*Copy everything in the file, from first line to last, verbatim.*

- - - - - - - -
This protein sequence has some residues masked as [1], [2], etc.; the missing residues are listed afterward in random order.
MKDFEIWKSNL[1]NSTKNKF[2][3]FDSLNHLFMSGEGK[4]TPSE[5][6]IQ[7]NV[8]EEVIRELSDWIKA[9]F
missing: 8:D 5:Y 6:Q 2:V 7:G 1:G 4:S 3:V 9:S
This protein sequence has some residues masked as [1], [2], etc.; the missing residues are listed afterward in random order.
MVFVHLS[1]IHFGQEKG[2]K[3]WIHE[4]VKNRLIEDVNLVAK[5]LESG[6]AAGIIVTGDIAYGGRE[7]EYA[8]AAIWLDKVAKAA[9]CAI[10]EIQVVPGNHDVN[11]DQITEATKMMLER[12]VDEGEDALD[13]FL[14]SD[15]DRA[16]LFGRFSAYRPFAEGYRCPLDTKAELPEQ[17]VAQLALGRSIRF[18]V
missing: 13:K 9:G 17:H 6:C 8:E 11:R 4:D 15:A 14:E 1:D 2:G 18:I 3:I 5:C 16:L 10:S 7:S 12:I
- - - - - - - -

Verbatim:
This protein sequence has some residues masked as [1], [2], etc.; the missing residues are listed afterward in random order.
MKDFEIWKSNL[1]NSTKNKF[2][3]FDSLNHLFMSGEGK[4]TPSE[5][6]IQ[7]NV[8]EEVIRELSDWIKA[9]F
missing: 8:D 5:Y 6:Q 2:V 7:G 1:G 4:S 3:V 9:S
This protein sequence has some residues masked as [1], [2], etc.; the missing residues are listed afterward in random order.
MVFVHLS[1]IHFGQEKG[2]K[3]WIHE[4]VKNRLIEDVNLVAK[5]LESG[6]AAGIIVTGDIAYGGRE[7]EYA[8]AAIWLDKVAKAA[9]CAI[10]EIQVVPGNHDVN[11]DQITEATKMMLER[12]VDEGEDALD[13]FL[14]SD[15]DRA[16]LFGRFSAYRPFAEGYRCPLDTKAELPEQ[17]VAQLALGRSIRF[18]V
missing: 13:K 9:G 17:H 6:C 8:E 11:R 4:D 15:A 14:E 1:D 2:G 18:I 3:I 5:C 16:L 10:S 7:S 12:I